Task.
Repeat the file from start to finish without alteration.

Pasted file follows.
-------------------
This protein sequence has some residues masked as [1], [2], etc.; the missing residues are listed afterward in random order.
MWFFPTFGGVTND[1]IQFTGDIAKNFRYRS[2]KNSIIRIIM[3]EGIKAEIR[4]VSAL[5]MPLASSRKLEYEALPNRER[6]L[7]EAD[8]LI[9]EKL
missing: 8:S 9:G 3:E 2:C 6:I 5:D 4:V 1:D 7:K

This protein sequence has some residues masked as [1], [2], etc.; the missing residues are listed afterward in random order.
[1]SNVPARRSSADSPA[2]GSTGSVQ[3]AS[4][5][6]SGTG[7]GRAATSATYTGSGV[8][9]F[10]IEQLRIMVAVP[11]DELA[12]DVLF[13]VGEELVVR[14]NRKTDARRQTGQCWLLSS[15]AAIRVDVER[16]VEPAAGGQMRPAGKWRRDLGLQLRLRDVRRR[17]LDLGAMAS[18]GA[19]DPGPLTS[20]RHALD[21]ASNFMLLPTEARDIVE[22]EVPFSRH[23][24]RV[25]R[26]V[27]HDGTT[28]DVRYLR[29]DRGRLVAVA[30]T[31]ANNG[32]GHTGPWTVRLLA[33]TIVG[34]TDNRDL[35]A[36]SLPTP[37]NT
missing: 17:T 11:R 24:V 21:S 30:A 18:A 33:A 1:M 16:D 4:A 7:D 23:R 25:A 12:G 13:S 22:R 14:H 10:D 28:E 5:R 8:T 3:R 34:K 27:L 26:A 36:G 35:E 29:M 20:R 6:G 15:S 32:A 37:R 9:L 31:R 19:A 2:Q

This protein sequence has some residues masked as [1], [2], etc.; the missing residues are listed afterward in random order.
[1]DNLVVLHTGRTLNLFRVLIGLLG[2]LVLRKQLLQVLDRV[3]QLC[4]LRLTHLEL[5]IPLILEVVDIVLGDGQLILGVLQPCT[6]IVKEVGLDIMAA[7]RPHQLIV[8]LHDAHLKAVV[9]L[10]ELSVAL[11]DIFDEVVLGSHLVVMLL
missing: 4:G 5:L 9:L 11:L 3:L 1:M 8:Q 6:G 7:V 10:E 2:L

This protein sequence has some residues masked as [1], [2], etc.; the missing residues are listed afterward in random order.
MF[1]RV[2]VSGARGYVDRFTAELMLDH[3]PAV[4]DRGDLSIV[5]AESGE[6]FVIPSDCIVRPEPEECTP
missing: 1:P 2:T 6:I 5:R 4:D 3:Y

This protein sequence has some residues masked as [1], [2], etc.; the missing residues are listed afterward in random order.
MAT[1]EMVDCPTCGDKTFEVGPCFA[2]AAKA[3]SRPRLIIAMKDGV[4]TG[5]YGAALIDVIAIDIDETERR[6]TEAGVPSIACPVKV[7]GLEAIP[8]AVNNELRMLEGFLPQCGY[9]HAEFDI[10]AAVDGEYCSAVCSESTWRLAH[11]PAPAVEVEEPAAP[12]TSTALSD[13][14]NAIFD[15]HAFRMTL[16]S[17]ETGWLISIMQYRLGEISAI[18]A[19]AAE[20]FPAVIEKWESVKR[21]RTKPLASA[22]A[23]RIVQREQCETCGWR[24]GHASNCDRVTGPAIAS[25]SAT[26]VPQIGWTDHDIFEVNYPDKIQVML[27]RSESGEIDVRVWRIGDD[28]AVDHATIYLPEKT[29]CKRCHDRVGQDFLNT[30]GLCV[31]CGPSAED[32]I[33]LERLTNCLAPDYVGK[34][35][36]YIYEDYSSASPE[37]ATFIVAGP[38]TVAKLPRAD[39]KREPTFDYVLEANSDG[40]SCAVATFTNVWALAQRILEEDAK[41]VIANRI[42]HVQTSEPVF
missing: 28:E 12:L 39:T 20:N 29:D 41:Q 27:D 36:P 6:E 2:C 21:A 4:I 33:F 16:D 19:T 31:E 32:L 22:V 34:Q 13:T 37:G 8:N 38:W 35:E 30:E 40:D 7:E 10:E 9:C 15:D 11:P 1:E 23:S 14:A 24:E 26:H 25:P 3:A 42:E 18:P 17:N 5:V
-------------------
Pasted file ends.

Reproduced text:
This protein sequence has some residues masked as [1], [2], etc.; the missing residues are listed afterward in random order.
MWFFPTFGGVTND[1]IQFTGDIAKNFRYRS[2]KNSIIRIIM[3]EGIKAEIR[4]VSAL[5]MPLASSRKLEYEALPNRER[6]L[7]EAD[8]LI[9]EKL
missing: 8:S 9:G 3:E 2:C 6:I 5:D 4:V 1:D 7:K

This protein sequence has some residues masked as [1], [2], etc.; the missing residues are listed afterward in random order.
[1]SNVPARRSSADSPA[2]GSTGSVQ[3]AS[4][5][6]SGTG[7]GRAATSATYTGSGV[8][9]F[10]IEQLRIMVAVP[11]DELA[12]DVLF[13]VGEELVVR[14]NRKTDARRQTGQCWLLSS[15]AAIRVDVER[16]VEPAAGGQMRPAGKWRRDLGLQLRLRDVRRR[17]LDLGAMAS[18]GA[19]DPGPLTS[20]RHALD[21]ASNFMLLPTEARDIVE[22]EVPFSRH[23][24]RV[25]R[26]V[27]HDGTT[28]DVRYLR[29]DRGRLVAVA[30]T[31]ANNG[32]GHTGPWTVRLLA[33]TIVG[34]TDNRDL[35]A[36]SLPTP[37]NT
missing: 17:T 11:R 24:V 21:S 30:A 18:A 33:A 1:M 16:D 4:A 7:D 23:R 25:A 12:G 13:S 22:R 14:H 10:D 28:E 5:R 8:T 3:R 34:K 27:L 26:A 36:G 35:E 29:M 20:R 6:G 15:S 32:A 37:R 9:L 31:R 19:A 2:Q

This protein sequence has some residues masked as [1], [2], etc.; the missing residues are listed afterward in random order.
[1]DNLVVLHTGRTLNLFRVLIGLLG[2]LVLRKQLLQVLDRV[3]QLC[4]LRLTHLEL[5]IPLILEVVDIVLGDGQLILGVLQPCT[6]IVKEVGLDIMAA[7]RPHQLIV[8]LHDAHLKAVV[9]L[10]ELSVAL[11]DIFDEVVLGSHLVVMLL
missing: 4:G 5:L 9:L 11:L 3:L 1:M 8:Q 6:G 7:V 10:E 2:L

This protein sequence has some residues masked as [1], [2], etc.; the missing residues are listed afterward in random order.
MF[1]RV[2]VSGARGYVDRFTAELMLDH[3]PAV[4]DRGDLSIV[5]AESGE[6]FVIPSDCIVRPEPEECTP
missing: 1:P 2:T 6:I 5:R 4:D 3:Y

This protein sequence has some residues masked as [1], [2], etc.; the missing residues are listed afterward in random order.
MAT[1]EMVDCPTCGDKTFEVGPCFA[2]AAKA[3]SRPRLIIAMKDGV[4]TG[5]YGAALIDVIAIDIDETERR[6]TEAGVPSIACPVKV[7]GLEAIP[8]AVNNELRMLEGFLPQCGY[9]HAEFDI[10]AAVDGEYCSAVCSESTWRLAH[11]PAPAVEVEEPAAP[12]TSTALSD[13][14]NAIFD[15]HAFRMTL[16]S[17]ETGWLISIMQYRLGEISAI[18]A[19]AAE[20]FPAVIEKWESVKR[21]RTKPLASA[22]A[23]RIVQREQCETCGWR[24]GHASNCDRVTGPAIAS[25]SAT[26]VPQIGWTDHDIFEVNYPDKIQVML[27]RSESGEIDVRVWRIGDD[28]AVDHATIYLPEKT[29]CKRCHDRVGQDFLNT[30]GLCV[31]CGPSAED[32]I[33]LERLTNCLAPDYVGK[34][35][36]YIYEDYSSASPE[37]ATFIVAGP[38]TVAKLPRAD[39]KREPTFDYVLEANSDG[40]SCAVATFTNVWALAQRILEEDAK[41]VIANRI[42]HVQTSEPVF
missing: 28:E 12:L 39:T 20:N 29:D 41:Q 27:D 36:P 6:E 2:C 21:A 4:I 33:F 16:D 19:T 31:E 32:L 22:V 34:Q 13:T 37:G 8:N 38:W 35:E 30:E 40:D 7:E 10:E 9:C 15:D 11:P 1:E 23:S 14:A 24:E 26:H 25:P 3:A 42:E 18:P 17:N 5:V